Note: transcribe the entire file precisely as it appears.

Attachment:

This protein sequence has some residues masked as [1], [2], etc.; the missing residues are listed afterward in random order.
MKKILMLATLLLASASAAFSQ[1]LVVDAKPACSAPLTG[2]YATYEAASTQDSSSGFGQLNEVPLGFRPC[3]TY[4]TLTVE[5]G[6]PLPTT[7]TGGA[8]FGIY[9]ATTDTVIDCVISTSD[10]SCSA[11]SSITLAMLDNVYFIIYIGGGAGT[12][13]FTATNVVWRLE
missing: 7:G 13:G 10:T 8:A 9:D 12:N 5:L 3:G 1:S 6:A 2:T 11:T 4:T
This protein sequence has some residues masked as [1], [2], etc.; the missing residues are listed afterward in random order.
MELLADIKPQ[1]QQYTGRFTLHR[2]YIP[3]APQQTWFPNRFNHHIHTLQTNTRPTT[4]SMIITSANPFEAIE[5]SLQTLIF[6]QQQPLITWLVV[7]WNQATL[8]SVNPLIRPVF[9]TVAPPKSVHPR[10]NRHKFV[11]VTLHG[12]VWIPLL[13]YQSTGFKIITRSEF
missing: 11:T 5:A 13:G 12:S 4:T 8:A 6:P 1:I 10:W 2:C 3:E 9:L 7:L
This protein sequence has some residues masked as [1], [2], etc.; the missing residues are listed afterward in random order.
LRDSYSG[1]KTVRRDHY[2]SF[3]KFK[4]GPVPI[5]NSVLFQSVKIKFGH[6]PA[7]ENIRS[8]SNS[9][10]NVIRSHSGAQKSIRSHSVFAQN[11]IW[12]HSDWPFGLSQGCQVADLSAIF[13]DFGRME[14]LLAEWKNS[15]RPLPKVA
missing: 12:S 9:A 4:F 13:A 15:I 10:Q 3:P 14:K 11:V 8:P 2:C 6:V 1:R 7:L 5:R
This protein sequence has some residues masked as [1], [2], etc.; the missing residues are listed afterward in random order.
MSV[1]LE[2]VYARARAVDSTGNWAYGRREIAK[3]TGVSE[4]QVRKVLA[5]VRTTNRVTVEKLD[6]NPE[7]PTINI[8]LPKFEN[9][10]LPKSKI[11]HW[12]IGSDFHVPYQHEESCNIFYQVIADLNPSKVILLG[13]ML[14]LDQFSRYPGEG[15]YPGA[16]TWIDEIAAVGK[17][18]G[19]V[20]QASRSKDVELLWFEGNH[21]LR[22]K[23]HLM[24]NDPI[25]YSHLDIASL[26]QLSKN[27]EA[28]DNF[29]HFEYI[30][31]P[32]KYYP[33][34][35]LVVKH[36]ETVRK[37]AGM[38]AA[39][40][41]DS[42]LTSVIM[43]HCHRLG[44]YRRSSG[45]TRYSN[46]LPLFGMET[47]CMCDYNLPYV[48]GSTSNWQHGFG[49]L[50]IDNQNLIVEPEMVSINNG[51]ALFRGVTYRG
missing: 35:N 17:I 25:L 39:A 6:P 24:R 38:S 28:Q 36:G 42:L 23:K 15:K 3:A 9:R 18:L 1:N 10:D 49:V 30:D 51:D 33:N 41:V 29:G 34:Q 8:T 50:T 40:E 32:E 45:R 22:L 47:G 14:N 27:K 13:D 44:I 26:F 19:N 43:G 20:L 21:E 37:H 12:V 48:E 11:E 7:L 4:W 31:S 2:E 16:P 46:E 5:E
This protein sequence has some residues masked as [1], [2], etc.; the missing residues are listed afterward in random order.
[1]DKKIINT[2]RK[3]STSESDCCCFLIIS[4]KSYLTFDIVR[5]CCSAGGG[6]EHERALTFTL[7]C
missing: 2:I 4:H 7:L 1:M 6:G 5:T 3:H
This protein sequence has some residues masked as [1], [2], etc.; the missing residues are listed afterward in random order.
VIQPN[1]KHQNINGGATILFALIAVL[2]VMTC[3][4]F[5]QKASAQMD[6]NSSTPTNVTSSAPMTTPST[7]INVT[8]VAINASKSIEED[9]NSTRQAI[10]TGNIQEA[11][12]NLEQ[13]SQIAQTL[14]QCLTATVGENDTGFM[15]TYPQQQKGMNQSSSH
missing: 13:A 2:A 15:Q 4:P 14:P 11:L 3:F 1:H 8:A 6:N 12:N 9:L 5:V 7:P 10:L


This protein sequence has some residues masked as [1], [2], etc.; the missing residues are listed afterward in random order.
MKKILMLATLLLASASAAFSQ[1]LVVDAKPACSAPLTG[2]YATYEAASTQDSSSGFGQLNEVPLGFRPC[3]TY[4]TLTVE[5]G[6]PLPTT[7]TGGA[8]FGIY[9]ATTDTVIDCVISTSD[10]SCSA[11]SSITLAMLDNVYFIIYIGGGAGT[12][13]FTATNVVWRLE
missing: 7:G 13:G 10:T 8:A 9:D 12:N 5:L 3:G 1:S 6:A 2:T 11:T 4:T
This protein sequence has some residues masked as [1], [2], etc.; the missing residues are listed afterward in random order.
MELLADIKPQ[1]QQYTGRFTLHR[2]YIP[3]APQQTWFPNRFNHHIHTLQTNTRPTT[4]SMIITSANPFEAIE[5]SLQTLIF[6]QQQPLITWLVV[7]WNQATL[8]SVNPLIRPVF[9]TVAPPKSVHPR[10]NRHKFV[11]VTLHG[12]VWIPLL[13]YQSTGFKIITRSEF
missing: 11:T 5:A 13:G 12:S 4:T 8:A 6:P 1:I 10:W 2:C 3:E 9:L 7:L
This protein sequence has some residues masked as [1], [2], etc.; the missing residues are listed afterward in random order.
LRDSYSG[1]KTVRRDHY[2]SF[3]KFK[4]GPVPI[5]NSVLFQSVKIKFGH[6]PA[7]ENIRS[8]SNS[9][10]NVIRSHSGAQKSIRSHSVFAQN[11]IW[12]HSDWPFGLSQGCQVADLSAIF[13]DFGRME[14]LLAEWKNS[15]RPLPKVA
missing: 12:S 9:A 4:F 13:A 15:I 10:Q 3:P 14:K 11:V 8:P 2:C 6:V 1:R 7:L 5:R
This protein sequence has some residues masked as [1], [2], etc.; the missing residues are listed afterward in random order.
MSV[1]LE[2]VYARARAVDSTGNWAYGRREIAK[3]TGVSE[4]QVRKVLA[5]VRTTNRVTVEKLD[6]NPE[7]PTINI[8]LPKFEN[9][10]LPKSKI[11]HW[12]IGSDFHVPYQHEESCNIFYQVIADLNPSKVILLG[13]ML[14]LDQFSRYPGEG[15]YPGA[16]TWIDEIAAVGK[17][18]G[19]V[20]QASRSKDVELLWFEGNH[21]LR[22]K[23]HLM[24]NDPI[25]YSHLDIASL[26]QLSKN[27]EA[28]DNF[29]HFEYI[30][31]P[32]KYYP[33][34][35]LVVKH[36]ETVRK[37]AGM[38]AA[39][40][41]DS[42]LTSVIM[43]HCHRLG[44]YRRSSG[45]TRYSN[46]LPLFGMET[47]CMCDYNLPYV[48]GSTSNWQHGFG[49]L[50]IDNQNLIVEPEMVSINNG[51]ALFRGVTYRG
missing: 35:N 17:I 25:L 39:A 6:P 24:R 38:S 28:Q 36:G 42:L 23:K 15:K 3:A 9:R 18:L 1:N 10:D 49:V 30:D 51:D 33:N 41:V 29:G 34:Q 8:T 50:T 40:E 32:E 45:R 22:L 47:G 14:N 27:K 13:D 44:I 26:F 19:N 43:G 20:L 21:E 37:H 12:V 48:E 11:E 7:L 4:W 31:S 2:E 16:P 46:E 5:E
This protein sequence has some residues masked as [1], [2], etc.; the missing residues are listed afterward in random order.
[1]DKKIINT[2]RK[3]STSESDCCCFLIIS[4]KSYLTFDIVR[5]CCSAGGG[6]EHERALTFTL[7]C
missing: 2:I 4:H 7:L 1:M 6:G 5:T 3:H
This protein sequence has some residues masked as [1], [2], etc.; the missing residues are listed afterward in random order.
VIQPN[1]KHQNINGGATILFALIAVL[2]VMTC[3][4]F[5]QKASAQMD[6]NSSTPTNVTSSAPMTTPST[7]INVT[8]VAINASKSIEED[9]NSTRQAI[10]TGNIQEA[11][12]NLEQ[13]SQIAQTL[14]QCLTATVGENDTGFM[15]TYPQQQKGMNQSSSH
missing: 13:A 2:A 15:Q 4:P 14:P 11:L 3:F 1:H 8:A 6:N 12:N 9:L 5:V 7:P 10:L